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Double Desperado Double Fork

Posted by Paul Anderson on April 5, 2015 at 9:10 AM

Game Of The Week

 

This week's game comes from the Colorado Springs Chess Club's March Swiss 75.  In the third round, I played the youngest player in the event, Selah Williams.  We got paired because I was the house player and don't get a game every week, which hasn't been good for me other than I get to play some new people.

 

I liked the position I got and even impressed Dan Prutz on the board next to me enough that he asked me about the position the following week.  It contained a fun tactical combination.

 

In my chess system, I have defined a tactic as: 

 

A chess move that creates an attack where the opponent cannot avoid a material loss on the player's next move. 

 

The idea was to keep the concept of a tactic as simple as possible and still cover those moves that players thought of as a tactic.  Of course, the definition had to be more complex than the simple rules of piece movement and the basic strategy of attacking.  Otherwise every move would be considered a tactic. 

 

Yet, I didn't want a definition too broad where the list of tactics became a bizarre, laundry-list of German names.  I wanted the tactic to be a basic idea beginners could easily comprehend.  So, I limited the tactic to a single move.

 

Of course, limiting the tactic to one move leaves out fun ideas like the Windmill, which most players would call a tactic.  I, however, wanted the tactic to be just one move.  Therefore, the Windmill was removed from the list of tactics, much like Pluto was removed from the list of planets, and the Windmill was added to the better suiting list of tactical combinations.

 

I think most players realize that the Windmill is just a Discovery (one move) repeated over and over until all the captures are exhausted.  While a beginner may certainly understand the Windmill, it has now been moved into the realm of intermediate chess ideas.

 

Intermediate chess ideas are slightly more complex and often involve multiple names.  In fact, the Windmill is also referred to as the See-Saw.  It took on its present name when Dutch Grandmaster, Max Euwe, was able to sting together 4 Discoverys while playing for the World Chess Championship inside an actual windmill.  So, part of the difficulty of becoming an intermediate chess player is having to double your chess lexicon.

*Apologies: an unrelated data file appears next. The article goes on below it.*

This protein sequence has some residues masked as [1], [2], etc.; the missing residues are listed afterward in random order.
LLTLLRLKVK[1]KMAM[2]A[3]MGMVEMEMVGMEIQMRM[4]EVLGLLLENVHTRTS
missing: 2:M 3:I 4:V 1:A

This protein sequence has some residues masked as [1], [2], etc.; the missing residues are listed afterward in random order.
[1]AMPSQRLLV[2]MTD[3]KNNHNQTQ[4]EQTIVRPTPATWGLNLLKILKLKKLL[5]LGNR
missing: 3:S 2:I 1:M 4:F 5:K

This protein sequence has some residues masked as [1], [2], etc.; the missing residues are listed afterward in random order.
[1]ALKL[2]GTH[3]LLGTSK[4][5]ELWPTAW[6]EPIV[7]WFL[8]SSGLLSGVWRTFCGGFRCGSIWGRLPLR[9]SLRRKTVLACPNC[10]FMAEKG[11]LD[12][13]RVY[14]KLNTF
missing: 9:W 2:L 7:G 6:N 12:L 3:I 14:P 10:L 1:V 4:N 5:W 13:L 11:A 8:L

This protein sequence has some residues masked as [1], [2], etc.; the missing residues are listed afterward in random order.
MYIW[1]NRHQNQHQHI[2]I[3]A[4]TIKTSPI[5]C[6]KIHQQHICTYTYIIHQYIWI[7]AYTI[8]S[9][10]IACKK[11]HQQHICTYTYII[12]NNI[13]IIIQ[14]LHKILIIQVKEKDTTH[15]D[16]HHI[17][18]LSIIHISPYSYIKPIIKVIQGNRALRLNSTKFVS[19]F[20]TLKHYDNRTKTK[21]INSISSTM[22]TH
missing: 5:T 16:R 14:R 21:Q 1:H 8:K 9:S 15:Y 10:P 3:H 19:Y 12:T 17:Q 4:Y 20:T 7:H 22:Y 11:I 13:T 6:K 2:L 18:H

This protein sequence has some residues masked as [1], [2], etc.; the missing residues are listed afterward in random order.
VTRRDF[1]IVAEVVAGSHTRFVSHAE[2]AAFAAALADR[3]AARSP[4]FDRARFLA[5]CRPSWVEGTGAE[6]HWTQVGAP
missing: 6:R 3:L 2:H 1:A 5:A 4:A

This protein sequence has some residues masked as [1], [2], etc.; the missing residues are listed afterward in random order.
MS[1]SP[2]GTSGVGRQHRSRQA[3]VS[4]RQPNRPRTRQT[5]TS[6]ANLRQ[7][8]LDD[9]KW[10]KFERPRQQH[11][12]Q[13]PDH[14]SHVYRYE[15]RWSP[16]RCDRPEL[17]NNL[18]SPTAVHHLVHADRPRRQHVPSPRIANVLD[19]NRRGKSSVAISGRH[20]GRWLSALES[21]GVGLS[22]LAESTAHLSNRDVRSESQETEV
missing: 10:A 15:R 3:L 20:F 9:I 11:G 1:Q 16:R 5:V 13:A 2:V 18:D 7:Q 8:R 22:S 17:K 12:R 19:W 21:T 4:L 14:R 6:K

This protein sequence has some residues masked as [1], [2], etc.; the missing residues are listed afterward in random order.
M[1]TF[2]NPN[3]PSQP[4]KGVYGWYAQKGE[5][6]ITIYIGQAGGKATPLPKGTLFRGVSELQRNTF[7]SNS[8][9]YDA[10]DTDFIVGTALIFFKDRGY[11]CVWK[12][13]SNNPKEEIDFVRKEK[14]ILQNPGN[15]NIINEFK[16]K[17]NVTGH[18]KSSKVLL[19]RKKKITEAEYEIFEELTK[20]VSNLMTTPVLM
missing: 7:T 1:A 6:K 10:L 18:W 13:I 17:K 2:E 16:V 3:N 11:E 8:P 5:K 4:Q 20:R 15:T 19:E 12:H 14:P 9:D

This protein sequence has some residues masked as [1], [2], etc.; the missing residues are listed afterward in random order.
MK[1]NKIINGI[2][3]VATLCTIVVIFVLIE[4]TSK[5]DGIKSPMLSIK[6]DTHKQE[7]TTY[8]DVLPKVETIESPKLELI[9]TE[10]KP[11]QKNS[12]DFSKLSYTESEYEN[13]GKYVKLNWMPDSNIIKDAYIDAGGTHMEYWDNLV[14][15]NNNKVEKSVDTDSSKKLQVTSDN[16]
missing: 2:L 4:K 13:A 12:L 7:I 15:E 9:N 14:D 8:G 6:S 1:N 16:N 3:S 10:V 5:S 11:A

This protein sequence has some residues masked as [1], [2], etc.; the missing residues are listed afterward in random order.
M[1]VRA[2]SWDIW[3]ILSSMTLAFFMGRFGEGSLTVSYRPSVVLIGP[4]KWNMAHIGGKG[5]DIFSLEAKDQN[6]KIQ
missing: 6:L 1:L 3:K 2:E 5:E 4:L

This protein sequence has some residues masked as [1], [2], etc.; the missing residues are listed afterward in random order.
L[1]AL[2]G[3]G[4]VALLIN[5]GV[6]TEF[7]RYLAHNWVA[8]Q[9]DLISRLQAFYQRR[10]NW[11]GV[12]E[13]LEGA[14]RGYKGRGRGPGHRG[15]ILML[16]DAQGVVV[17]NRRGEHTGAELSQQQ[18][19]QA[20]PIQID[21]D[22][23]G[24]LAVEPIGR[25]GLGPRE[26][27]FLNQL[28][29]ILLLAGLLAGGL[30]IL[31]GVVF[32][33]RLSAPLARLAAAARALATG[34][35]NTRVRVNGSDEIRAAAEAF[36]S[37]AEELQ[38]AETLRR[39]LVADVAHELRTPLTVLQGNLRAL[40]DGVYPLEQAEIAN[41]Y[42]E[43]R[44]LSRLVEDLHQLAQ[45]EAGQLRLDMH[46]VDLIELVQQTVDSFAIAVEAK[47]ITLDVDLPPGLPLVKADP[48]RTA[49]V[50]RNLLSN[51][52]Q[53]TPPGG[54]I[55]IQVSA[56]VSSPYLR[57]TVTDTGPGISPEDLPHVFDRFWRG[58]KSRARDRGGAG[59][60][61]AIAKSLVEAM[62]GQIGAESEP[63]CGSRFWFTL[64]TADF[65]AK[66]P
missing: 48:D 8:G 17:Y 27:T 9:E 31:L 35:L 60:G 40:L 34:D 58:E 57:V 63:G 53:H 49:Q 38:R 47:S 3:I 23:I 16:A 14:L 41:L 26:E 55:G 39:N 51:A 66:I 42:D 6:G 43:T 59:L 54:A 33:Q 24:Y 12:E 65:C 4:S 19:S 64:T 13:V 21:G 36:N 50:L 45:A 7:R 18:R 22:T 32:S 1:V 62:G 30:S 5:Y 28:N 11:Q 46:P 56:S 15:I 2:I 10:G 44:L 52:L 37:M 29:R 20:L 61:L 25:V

Now that I have reached the expert level of chess, I am beginning to learn about the most difficult ideas to comprehend:  double tactical combinations.  These aren't just one tactic repeated over and over or two different tactics combined together.  These are multiple tactics combined together and repeated over and over.  These ideas are so advanced that they have yet to be named and added to the old book of chess tactics. 

 

Here is a position where my opponent and I string together 4 tactics into the newest idea in chess knowledge.  It includes 2 sacs and 2 forks, and I call it the Picnic.

 

White to move. 

  

See the diagram and answer here:

http://cschess.webs.com/apps/photos/photo?photoid=198020779

  

Double Desperado Double Fork

http://www.chessvideos.tv/chess-game-replayer.php?id=100975

 

[Event "March Swiss 75"]

[Site "http://cschess.webs.com/"]

[Date "2015.03.17"]

[Round "3.5"]

[White "Williams, Selah"]

[Black "Anderson, Paul"]

[Result "0-1"]

[ECO "B06"]

[PlyCount "96"]

[EventDate "2015.03.03"]

[TimeControl "4500+30"]

 

1. e4 c6 2. d4 g6 3. Nf3 Bg7 4. Bc4 d5 5. exd5

cxd5 6. Bb5+ Nc6 7. O-O Nf6 8. Bf4 O-O 9. Nc3 Bg4 10. Bxc6 bxc6 11. h3 Bxf3 12.

Qxf3 Qb6 13. Rfe1 Rfe8 14. b3 Qxd4 15. Ne2 Qe4 16. Qxe4 Nxe4 17. Rac1 c5 18. c4

d4 19. Nxd4 Nxf2 20. Nb5 Nd3 21. Nc7 Nxf4 22. Nxe8 Rxe8 23. Rcd1 Bd4+ 24. Kh1

e5 25. Kh2 e4 26. Rf1 Nd3 27. Rd2 g5 28. g4 Nf4 29. Rc2 e3 30. Re1 Nd3 31. Ree2

Be5+ 32. Kg1 Bf4 33. a3 Ne5 34. Kg2 Rd8 35. Kf1 Nc6 36. Ra2 Rd1+ 37. Kg2 Nd4

38. Reb2 a5 39. b4 cxb4 40. axb4 axb4 41. Ra8+ Kg7 42. Re8 b3 43. Re4 Nc2 44.

Kf3 Rd2 45. Re8 Ne1+ 46. Ke4 Rxb2 47. Kd4 Rd2+ 48. Kc3 b2 0-1

  

This Week In Chess

 

On March 31st, the Colorado Springs Chess Club finished the March Swiss 75 (5SS, G/75+30, $10 entry). 12 players battled on 6 boards this evening.  The prize pool equaled $80.01 and was split between 5 players.  Earle, Daniel, and Mark divided the 1st place prize ($38.01) while Dean and Josh split the U1700 ($24.00) and U1200 ($18.00) prizes.

 

Here are the results:

 

Score, Player, Prize

 

4.0 Earle P Wikle $12.67 1st

4.0 Daniel Herman $12.67 1st

4.0 Mark McGough $12.67 1st

2.5 Paul Dou Anderson

2.5 Jordan Myers

2.5 Dean W Brown $21.00 U1700 + U1200

2.5 Joshua Williams $21.00 U1700 + U1200

2.0 Anthea Jan Carson

2.0 Brian Jo Rountree

2.0 Shirley Herman

2.0 Dan Prutz

1.5 Jesse Williams

1.5 Teah Williams

1.0 Sara Herman

0.5 Justice Myers

0.5 Selah Williams

Categories: 2015

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